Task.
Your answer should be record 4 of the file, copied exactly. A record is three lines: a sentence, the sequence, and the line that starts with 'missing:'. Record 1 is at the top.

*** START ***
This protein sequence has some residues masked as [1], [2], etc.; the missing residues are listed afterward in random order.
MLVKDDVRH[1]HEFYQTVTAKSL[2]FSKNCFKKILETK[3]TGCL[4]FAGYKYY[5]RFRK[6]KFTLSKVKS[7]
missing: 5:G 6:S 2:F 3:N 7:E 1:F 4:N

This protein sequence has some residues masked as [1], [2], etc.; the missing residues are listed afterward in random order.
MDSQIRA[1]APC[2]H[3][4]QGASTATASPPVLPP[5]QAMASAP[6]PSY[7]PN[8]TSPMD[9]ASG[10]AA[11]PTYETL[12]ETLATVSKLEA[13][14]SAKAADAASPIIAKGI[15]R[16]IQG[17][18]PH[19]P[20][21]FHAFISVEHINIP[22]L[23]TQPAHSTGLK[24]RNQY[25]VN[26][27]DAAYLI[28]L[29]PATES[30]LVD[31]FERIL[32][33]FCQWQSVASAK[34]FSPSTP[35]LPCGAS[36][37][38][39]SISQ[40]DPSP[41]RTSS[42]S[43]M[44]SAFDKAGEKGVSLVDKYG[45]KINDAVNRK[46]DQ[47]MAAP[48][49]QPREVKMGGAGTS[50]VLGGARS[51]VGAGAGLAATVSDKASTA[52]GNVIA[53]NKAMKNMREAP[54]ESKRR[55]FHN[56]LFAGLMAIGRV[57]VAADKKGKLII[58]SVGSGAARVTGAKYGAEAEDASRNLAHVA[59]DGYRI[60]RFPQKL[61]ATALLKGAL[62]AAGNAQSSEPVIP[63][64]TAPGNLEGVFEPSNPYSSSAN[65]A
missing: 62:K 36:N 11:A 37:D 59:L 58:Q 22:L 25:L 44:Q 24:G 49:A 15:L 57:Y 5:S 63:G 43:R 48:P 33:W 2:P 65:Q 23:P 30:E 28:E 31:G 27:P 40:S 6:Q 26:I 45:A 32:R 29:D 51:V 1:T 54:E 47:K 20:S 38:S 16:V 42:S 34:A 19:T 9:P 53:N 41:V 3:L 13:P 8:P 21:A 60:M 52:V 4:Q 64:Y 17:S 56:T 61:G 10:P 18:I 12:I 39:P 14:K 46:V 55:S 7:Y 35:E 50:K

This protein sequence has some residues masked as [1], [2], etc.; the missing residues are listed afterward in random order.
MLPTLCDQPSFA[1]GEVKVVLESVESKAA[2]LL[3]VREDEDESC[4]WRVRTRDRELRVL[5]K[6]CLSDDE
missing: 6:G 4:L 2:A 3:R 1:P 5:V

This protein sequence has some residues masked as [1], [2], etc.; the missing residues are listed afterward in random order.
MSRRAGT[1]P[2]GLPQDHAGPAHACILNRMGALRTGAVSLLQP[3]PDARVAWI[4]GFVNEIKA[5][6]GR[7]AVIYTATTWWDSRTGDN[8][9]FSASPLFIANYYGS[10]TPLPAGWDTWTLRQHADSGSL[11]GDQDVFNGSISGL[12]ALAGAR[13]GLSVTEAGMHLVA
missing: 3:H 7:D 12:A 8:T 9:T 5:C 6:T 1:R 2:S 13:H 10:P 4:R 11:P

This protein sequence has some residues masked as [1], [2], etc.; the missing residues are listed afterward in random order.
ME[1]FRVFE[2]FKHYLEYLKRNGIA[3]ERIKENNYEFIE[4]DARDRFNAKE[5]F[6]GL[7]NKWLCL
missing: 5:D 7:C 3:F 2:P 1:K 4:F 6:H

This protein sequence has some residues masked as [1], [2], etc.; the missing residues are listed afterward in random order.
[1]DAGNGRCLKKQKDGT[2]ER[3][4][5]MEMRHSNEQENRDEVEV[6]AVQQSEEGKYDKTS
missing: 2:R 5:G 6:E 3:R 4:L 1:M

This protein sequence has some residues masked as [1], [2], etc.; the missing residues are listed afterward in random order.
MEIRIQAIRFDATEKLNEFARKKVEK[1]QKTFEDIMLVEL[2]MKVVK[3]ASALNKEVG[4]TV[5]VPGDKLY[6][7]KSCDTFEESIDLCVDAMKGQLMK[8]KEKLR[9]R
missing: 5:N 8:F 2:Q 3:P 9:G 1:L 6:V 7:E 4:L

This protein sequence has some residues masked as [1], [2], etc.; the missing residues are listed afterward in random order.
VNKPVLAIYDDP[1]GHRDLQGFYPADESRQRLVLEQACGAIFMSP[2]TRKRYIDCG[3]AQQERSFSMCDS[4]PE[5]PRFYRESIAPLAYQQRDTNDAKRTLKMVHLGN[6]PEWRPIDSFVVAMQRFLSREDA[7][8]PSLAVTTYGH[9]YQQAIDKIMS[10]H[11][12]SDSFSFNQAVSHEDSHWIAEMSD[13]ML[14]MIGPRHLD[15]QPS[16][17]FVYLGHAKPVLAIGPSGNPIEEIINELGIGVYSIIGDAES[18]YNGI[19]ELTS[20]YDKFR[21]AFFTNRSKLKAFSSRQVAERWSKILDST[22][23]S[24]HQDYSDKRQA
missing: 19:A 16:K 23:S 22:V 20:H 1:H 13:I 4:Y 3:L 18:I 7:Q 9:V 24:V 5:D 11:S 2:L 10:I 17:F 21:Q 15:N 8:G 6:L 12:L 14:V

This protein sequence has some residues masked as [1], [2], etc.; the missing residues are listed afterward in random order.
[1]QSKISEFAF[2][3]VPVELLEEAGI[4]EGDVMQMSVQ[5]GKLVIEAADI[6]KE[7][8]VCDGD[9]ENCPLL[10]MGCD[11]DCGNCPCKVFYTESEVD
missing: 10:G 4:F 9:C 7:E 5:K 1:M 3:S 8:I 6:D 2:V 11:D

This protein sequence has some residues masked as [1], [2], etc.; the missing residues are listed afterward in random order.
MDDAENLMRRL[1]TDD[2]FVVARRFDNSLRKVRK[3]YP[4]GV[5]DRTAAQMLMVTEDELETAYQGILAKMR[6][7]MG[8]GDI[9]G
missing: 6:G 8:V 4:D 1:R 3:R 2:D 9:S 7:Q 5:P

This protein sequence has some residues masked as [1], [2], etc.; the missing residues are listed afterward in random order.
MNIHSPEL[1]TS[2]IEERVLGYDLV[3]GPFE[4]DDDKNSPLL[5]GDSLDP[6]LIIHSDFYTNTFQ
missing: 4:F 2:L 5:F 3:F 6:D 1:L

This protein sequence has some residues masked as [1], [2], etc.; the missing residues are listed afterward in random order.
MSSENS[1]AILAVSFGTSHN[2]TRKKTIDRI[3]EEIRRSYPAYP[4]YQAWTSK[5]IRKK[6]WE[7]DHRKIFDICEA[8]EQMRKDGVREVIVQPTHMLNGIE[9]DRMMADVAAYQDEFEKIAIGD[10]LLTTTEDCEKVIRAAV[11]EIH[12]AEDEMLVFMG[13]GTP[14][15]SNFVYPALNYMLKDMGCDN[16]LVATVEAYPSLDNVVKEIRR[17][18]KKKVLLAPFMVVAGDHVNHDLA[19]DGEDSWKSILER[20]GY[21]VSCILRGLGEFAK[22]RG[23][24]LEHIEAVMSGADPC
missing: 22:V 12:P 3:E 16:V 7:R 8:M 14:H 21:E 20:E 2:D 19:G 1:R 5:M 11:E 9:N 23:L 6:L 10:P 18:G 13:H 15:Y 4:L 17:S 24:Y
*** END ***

This protein sequence has some residues masked as [1], [2], etc.; the missing residues are listed afterward in random order.
MSRRAGT[1]P[2]GLPQDHAGPAHACILNRMGALRTGAVSLLQP[3]PDARVAWI[4]GFVNEIKA[5][6]GR[7]AVIYTATTWWDSRTGDN[8][9]FSASPLFIANYYGS[10]TPLPAGWDTWTLRQHADSGSL[11]GDQDVFNGSISGL[12]ALAGAR[13]GLSVTEAGMHLVA
missing: 3:H 7:D 12:A 8:T 9:T 5:C 6:T 1:R 2:S 13:H 10:P 4:R 11:P